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Hey there, time traveller!
This article was published 15/03/2022 (257 days ago), so information in it may no longer be current.
Growing up in small town Manitoba, Amber Osborne always appreciated the personal attention and service she received when dealing with local credit unions. As a senior member service representative for Winnipeg-based Access Credit Union, she now enjoys building equally strong relationships with the members she serves.
“What’s always attracted me about credit unions is that you feel like you are a person, not a number,” says Osborne. “I enjoy getting to know our members, from the first time they walk through the door to all the different changes in their lives. Building and maintaining those relationships is what it’s all about.”
Osborne says the same informal and supportive atmosphere permeates the organization.
“You feel like you can talk to the CEO or member of the executive management team the same as you can to your direct manager,” she says. “Everyone is so welcoming, encouraging, and friendly.”
Maintaining that sense of teamwork and shared purpose is key to the organization’s workplace culture, says president and CEO Larry Davey.
“Everything we do revolves around ethically serving the best interests of our members,” says Davey. “We are never trying to move them into products or services they don’t need. It’s about building trust and support between our staff and our members.”
Access Credit Union serves some 92,000 members through a total of 26 branches located throughout Winnipeg and southern Manitoba rural communities. The organization’s stated values include a passion for service, embracing change, and having the courage to innovate.
Over the past five years, Access has developed an Innovation Centre, comprised of three or four innovation specialists who are typically younger employees.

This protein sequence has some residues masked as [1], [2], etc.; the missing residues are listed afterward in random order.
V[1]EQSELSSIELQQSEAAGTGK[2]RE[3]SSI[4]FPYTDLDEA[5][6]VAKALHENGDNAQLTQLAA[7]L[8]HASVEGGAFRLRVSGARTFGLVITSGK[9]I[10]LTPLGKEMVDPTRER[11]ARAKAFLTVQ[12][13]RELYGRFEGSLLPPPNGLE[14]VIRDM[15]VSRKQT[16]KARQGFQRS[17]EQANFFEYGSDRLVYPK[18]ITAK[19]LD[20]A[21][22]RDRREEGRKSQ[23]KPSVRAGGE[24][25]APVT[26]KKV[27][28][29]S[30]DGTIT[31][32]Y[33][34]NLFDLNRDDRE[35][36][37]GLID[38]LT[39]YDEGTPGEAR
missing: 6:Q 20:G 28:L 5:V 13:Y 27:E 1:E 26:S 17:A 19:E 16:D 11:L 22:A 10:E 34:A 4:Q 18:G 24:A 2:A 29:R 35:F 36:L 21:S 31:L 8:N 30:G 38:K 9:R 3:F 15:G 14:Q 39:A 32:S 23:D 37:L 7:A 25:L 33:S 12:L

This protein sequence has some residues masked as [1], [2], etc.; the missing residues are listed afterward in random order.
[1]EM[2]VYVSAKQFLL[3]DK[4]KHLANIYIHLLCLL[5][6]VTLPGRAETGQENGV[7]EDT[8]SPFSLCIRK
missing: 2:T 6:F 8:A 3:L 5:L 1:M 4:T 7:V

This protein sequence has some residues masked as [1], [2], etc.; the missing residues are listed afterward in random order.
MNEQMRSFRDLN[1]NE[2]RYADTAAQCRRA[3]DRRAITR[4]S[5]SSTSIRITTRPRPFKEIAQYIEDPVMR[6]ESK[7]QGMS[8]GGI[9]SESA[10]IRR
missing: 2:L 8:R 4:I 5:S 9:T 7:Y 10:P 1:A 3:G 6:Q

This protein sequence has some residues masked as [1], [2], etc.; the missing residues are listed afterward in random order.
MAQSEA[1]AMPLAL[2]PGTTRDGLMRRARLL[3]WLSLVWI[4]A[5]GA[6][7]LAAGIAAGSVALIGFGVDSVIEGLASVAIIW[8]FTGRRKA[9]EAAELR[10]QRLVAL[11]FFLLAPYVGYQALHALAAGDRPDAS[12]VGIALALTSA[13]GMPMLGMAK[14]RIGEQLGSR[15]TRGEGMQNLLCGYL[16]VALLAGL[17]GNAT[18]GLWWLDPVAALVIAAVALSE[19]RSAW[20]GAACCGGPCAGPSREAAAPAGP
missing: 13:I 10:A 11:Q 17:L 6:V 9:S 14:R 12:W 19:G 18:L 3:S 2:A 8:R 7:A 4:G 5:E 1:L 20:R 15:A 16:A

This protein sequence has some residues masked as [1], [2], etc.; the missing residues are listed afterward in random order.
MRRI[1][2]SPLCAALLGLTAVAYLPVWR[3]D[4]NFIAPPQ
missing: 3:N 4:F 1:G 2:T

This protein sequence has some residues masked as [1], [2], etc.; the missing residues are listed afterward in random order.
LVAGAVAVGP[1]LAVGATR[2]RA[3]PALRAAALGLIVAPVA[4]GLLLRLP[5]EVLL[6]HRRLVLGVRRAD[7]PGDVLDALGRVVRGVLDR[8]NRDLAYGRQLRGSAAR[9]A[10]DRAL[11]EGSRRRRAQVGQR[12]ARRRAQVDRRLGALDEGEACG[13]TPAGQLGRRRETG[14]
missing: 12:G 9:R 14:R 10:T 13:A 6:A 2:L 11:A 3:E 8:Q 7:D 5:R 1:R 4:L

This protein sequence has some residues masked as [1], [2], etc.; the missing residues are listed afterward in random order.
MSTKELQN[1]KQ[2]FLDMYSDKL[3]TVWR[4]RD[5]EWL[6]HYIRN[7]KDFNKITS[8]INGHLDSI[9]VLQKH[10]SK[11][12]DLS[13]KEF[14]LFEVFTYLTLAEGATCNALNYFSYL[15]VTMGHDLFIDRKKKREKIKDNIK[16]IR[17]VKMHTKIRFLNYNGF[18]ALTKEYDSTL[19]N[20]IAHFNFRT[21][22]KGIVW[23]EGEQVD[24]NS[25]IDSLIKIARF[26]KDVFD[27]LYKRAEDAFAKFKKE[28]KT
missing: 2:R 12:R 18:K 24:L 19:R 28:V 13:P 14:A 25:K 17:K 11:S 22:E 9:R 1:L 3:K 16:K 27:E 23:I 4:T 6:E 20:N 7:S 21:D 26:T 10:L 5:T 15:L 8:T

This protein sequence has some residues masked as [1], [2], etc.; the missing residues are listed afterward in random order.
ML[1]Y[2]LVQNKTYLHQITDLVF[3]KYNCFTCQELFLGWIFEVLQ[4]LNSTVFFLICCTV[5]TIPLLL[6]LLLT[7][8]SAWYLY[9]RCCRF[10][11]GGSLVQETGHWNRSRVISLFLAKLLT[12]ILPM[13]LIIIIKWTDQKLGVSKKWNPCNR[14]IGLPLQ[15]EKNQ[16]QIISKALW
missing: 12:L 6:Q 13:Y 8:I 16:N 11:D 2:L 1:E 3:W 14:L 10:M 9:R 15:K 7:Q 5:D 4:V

“We ask them to look at our processes and come up with better ways of doing things,” says Davey. “We rotate these officers every two years or so, because it’s important to have fresh eyes. They then move on to an administrative or branch role, where they take that innovative mindset with them.”
Access also places a strong focus on professional development.
“We provide staff with the time and financial support to build on their existing education or branch out in new directions,” says Davey. “In the nine years I’ve been here, we’ve probably had 20 to 25 people complete their MBAs. We’re very proud of that fact.
Access has a rich history of giving back to the communities it serves, though donations, partnering with non-profit organizations, and employee volunteerism.
In 2021, the organization awarded $11,500 to deserving students through the Access Credit Union Scholarship Program. Recipients are chosen based on academic excellence, community involvement and participation in extracurricular activities.
Access is also a long-time supporter of Winnipeg’s Main Street Project, a non-profit organization that provides programming and services to some of the city’s most vulnerable residents.
“It’s nice to know that we can help those who may not have many of the things the rest of us take for granted,” says Osborne. “It makes you feel like you are truly making a difference.”
While the COVID-19 pandemic has presented many challenges, it has also revealed some organizational strengths.
“When needed, our people have stepped up to cover off work for colleagues who faced challenges at home,” says Davey. “Nobody was asking for anything in return – they just wanted to help each other out.”
Osborne concurs. “In the end, this experience made us stronger,” she says. “Even through a pandemic, we’ve stuck together and performed as a team.”
This article is produced by the Advertising Department of the Winnipeg Free Press, in collaboration with Manitoba’s Top Employers 2022